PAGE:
September 04, 2018, Delaware
Like neighboring states, the topic of adult-use cannabis legalization doesn’t get much traction in Delaware. However, the mid-Atlantic state has taken considerable measures to decriminalize the use and possession of the strain. Delaware decriminalized the possession and use of up to one ounce of marijuana in 2015.
At the beginning of this year, Delaware Senate approved a bill to expunge past minor cannabis convictions. It is important to note that the bill was a result of bipartisan efforts. The Senate bill 197 entails the expungement of marijuana criminal records of past 38 years. Last week, Gov. John Carney finally ratified the bill to make it part of the legislation.
Criminal justice reforms in Delaware
Before Gov. Carney assumed the office, the state had already started working on criminal justice reforms, and kudos to the incumbent governor for not putting up any hurdles in the implementation of these reforms. For instance, the state has already amended the structure of mandatory sentencing. Similarly, a program to re-enfranchize past felony convicts has also been launched.
This is the reason why decriminalization of cannabis turned out to be a smooth sailing in the state. Expungement of past criminal records was also considered as an essential part of the cannabis decriminalization by lawmakers from both sides of the aisle. Hence, the bill succeeded in gathering complete bipartisan support and eventually became a law last week. George F. Lavelle, a Republican senator and minority whip who sponsored the bill in the Senate, has applauded the signing of the bill and termed it as an issue of equity and fairness.
How will expungement work in Delaware?
It is important to note that not all past marijuana convictions are eligible for expungement. People with simple cannabis convictions can apply to wipe out their criminal record. For instance, citizens convicted for possessing less than one ounce of the strain are eligible. But drug convictions involving violence can’t be expunged irrespective of the amount of the drug.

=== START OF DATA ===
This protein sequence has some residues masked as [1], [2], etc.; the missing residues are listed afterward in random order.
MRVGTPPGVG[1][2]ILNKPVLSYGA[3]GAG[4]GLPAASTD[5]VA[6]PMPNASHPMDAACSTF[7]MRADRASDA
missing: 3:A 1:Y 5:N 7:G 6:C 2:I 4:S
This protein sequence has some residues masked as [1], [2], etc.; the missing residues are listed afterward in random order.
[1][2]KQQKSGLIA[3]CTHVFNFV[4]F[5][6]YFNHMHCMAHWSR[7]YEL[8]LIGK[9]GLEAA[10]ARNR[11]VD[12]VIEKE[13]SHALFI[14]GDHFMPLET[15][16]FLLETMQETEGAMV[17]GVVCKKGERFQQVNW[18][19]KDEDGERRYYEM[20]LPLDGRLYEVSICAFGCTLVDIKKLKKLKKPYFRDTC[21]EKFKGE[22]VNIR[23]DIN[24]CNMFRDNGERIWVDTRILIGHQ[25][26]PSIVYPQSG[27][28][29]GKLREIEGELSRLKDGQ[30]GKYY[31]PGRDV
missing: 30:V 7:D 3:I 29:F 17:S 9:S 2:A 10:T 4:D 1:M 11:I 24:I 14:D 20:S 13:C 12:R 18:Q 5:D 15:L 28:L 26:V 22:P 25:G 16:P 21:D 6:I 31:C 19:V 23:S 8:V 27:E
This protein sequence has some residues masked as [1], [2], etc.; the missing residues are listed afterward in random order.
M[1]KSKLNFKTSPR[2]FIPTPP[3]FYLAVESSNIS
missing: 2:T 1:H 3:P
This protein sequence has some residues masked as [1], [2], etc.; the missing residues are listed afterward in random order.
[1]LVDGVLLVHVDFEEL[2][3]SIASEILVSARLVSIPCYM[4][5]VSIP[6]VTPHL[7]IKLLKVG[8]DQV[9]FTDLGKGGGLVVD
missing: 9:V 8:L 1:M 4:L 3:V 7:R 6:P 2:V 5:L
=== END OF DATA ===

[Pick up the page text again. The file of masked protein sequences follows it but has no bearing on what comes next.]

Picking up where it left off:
In addition, it won’t be an automatic process. Eligible citizens have to obtain their criminal record first then have to fill in and file an official application in the State Bureau of Identification. Citizens with eligible requests will then get a mandatory expungement. People have to pay a fee for each application. However, the bureau hasn’t specified the amount yet. Officials are expecting to receive 500 to 700 expungement applications. But the record suggests that there are well over 1000 marijuana convictions eligible for expungement in the state.
Criminal records irrespective of the degree of the crime are always held against the affected individuals. From difficulties in finding jobs to secure loans, affected people are marginalized in more than one way.
Expungement policies should always come with legalization measures. However, that’s not the case. There are many legal states where affected citizens still await the announcement of expungement framework. According to a survey carried out by the Center for American Progress, over 70 percent of US citizens across all party lines are in favor of expunging criminal records that don’t involve violence and a trail of other crimes.
Marijuana stays in the news, and Alice is always ready to keep us updated. A world traveler and lover of freedom, Alice knows what is going on, no matter where she roams. She specializes in marijuana legalization stories across the globe, with up to date... [read more]